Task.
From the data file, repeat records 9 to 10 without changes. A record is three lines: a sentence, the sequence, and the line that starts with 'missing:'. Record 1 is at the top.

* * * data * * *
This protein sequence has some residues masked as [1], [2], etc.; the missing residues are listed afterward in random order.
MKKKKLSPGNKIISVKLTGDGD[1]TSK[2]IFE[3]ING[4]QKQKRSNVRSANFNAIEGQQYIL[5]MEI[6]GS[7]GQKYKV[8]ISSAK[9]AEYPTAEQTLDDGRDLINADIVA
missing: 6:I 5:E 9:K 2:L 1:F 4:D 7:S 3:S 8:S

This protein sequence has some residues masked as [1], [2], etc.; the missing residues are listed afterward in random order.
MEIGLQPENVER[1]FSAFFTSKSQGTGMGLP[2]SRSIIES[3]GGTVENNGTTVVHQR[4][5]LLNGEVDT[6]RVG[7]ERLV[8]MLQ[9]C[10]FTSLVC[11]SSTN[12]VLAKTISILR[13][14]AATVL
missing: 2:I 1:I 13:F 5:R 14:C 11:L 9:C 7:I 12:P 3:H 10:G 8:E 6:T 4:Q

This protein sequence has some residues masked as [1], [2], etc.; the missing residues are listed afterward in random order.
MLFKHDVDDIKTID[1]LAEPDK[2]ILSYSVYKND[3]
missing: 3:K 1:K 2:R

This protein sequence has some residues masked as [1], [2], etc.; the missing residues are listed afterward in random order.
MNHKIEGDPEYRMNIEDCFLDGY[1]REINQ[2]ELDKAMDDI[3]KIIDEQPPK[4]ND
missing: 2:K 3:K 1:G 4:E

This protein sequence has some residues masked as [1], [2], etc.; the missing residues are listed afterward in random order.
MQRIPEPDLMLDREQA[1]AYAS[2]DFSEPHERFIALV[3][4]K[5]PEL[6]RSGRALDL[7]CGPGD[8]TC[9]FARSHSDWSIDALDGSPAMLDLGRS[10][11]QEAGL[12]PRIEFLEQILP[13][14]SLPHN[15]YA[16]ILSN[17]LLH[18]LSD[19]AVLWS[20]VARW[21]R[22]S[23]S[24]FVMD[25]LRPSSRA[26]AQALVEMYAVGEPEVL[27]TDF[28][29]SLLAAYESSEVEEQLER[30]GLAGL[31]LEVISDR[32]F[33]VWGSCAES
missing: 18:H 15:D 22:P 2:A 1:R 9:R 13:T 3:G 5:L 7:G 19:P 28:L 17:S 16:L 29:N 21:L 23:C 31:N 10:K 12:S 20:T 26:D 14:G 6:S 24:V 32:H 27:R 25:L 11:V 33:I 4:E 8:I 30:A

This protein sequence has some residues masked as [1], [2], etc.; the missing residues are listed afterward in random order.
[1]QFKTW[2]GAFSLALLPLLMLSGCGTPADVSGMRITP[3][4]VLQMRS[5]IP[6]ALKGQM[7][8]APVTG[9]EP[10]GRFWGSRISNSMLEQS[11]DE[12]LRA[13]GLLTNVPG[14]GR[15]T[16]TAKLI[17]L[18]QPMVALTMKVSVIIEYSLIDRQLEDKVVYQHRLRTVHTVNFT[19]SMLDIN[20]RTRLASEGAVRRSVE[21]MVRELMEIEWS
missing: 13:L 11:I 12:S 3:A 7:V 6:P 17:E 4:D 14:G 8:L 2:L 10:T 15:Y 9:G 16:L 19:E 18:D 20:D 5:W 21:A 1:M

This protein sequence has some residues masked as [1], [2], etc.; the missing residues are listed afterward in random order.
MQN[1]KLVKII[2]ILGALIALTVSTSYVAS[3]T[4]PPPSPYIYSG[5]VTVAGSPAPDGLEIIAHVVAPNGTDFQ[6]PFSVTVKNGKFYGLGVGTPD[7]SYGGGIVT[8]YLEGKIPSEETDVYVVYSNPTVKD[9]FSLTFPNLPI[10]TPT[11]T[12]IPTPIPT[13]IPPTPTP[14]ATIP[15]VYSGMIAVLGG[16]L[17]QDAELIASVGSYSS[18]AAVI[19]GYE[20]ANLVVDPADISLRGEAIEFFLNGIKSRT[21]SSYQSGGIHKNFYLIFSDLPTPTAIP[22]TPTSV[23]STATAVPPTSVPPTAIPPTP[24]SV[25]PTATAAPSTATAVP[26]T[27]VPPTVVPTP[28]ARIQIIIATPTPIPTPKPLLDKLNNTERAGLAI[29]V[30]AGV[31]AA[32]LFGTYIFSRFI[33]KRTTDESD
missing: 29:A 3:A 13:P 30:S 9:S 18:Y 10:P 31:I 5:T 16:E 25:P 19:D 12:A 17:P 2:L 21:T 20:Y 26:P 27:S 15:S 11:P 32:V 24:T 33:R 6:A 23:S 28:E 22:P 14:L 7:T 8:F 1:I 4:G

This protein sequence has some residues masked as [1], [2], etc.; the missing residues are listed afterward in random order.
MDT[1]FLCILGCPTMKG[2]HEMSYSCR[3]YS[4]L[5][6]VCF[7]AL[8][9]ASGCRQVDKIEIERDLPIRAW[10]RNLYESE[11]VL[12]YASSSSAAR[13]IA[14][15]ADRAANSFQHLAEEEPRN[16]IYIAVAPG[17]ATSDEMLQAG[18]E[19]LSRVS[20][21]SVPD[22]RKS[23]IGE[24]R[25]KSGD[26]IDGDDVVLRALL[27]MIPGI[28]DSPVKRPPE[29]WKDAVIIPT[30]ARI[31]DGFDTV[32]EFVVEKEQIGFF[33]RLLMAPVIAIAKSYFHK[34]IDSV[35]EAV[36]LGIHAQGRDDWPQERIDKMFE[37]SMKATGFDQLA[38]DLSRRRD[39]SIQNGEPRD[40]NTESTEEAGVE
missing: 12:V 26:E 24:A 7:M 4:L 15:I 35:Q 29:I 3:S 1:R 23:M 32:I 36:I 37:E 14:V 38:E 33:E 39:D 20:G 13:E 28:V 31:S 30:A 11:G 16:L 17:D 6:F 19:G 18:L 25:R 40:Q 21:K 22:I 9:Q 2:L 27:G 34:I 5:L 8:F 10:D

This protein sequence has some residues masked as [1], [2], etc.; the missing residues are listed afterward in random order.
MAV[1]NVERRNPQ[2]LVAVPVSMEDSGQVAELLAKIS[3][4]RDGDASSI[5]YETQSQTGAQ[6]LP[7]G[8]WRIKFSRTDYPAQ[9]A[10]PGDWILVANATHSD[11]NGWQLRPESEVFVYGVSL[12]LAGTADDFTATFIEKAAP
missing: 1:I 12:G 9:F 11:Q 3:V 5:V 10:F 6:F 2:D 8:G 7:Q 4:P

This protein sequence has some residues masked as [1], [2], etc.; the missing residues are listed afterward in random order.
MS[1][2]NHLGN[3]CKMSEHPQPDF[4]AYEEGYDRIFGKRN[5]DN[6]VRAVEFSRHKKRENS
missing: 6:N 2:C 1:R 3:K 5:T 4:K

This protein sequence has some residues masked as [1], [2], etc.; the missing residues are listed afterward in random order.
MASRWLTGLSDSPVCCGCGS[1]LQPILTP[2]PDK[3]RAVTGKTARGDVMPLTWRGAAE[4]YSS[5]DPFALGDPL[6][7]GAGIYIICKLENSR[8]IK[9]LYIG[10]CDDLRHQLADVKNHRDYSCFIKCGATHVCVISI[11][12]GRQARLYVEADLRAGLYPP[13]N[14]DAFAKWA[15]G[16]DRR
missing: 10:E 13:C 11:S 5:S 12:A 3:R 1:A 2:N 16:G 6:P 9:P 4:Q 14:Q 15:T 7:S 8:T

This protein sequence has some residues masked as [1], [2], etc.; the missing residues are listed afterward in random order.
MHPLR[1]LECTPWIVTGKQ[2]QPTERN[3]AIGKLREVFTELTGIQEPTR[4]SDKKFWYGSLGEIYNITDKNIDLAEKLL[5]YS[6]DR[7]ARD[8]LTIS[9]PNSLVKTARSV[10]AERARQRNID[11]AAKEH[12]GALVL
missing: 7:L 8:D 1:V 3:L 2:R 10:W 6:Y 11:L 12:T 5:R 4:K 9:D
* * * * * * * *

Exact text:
This protein sequence has some residues masked as [1], [2], etc.; the missing residues are listed afterward in random order.
MAV[1]NVERRNPQ[2]LVAVPVSMEDSGQVAELLAKIS[3][4]RDGDASSI[5]YETQSQTGAQ[6]LP[7]G[8]WRIKFSRTDYPAQ[9]A[10]PGDWILVANATHSD[11]NGWQLRPESEVFVYGVSL[12]LAGTADDFTATFIEKAAP
missing: 1:I 12:G 9:F 11:Q 3:V 5:V 10:F 6:F 2:D 8:G 7:Q 4:P

This protein sequence has some residues masked as [1], [2], etc.; the missing residues are listed afterward in random order.
MS[1][2]NHLGN[3]CKMSEHPQPDF[4]AYEEGYDRIFGKRN[5]DN[6]VRAVEFSRHKKRENS
missing: 6:N 2:C 1:R 3:K 5:T 4:K